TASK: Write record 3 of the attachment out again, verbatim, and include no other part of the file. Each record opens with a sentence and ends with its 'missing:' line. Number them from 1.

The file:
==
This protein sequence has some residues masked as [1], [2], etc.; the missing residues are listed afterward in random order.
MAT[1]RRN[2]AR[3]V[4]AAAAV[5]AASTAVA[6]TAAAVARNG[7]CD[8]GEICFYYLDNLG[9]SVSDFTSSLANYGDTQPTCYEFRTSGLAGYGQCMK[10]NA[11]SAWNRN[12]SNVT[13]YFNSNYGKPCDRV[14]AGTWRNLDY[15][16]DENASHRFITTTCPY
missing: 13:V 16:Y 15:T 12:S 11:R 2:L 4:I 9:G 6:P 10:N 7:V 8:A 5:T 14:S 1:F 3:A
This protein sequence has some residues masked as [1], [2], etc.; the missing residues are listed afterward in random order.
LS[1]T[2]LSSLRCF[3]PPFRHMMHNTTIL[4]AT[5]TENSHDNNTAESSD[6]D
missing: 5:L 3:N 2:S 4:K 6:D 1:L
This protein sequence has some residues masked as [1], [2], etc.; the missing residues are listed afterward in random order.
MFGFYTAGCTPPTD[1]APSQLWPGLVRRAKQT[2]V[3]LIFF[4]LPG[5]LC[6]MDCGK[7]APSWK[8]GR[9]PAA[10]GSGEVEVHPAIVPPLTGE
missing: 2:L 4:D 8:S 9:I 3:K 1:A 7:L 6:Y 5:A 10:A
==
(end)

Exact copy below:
This protein sequence has some residues masked as [1], [2], etc.; the missing residues are listed afterward in random order.
MFGFYTAGCTPPTD[1]APSQLWPGLVRRAKQT[2]V[3]LIFF[4]LPG[5]LC[6]MDCGK[7]APSWK[8]GR[9]PAA[10]GSGEVEVHPAIVPPLTGE
missing: 2:L 4:D 8:S 9:I 3:K 1:A 7:L 6:Y 5:A 10:A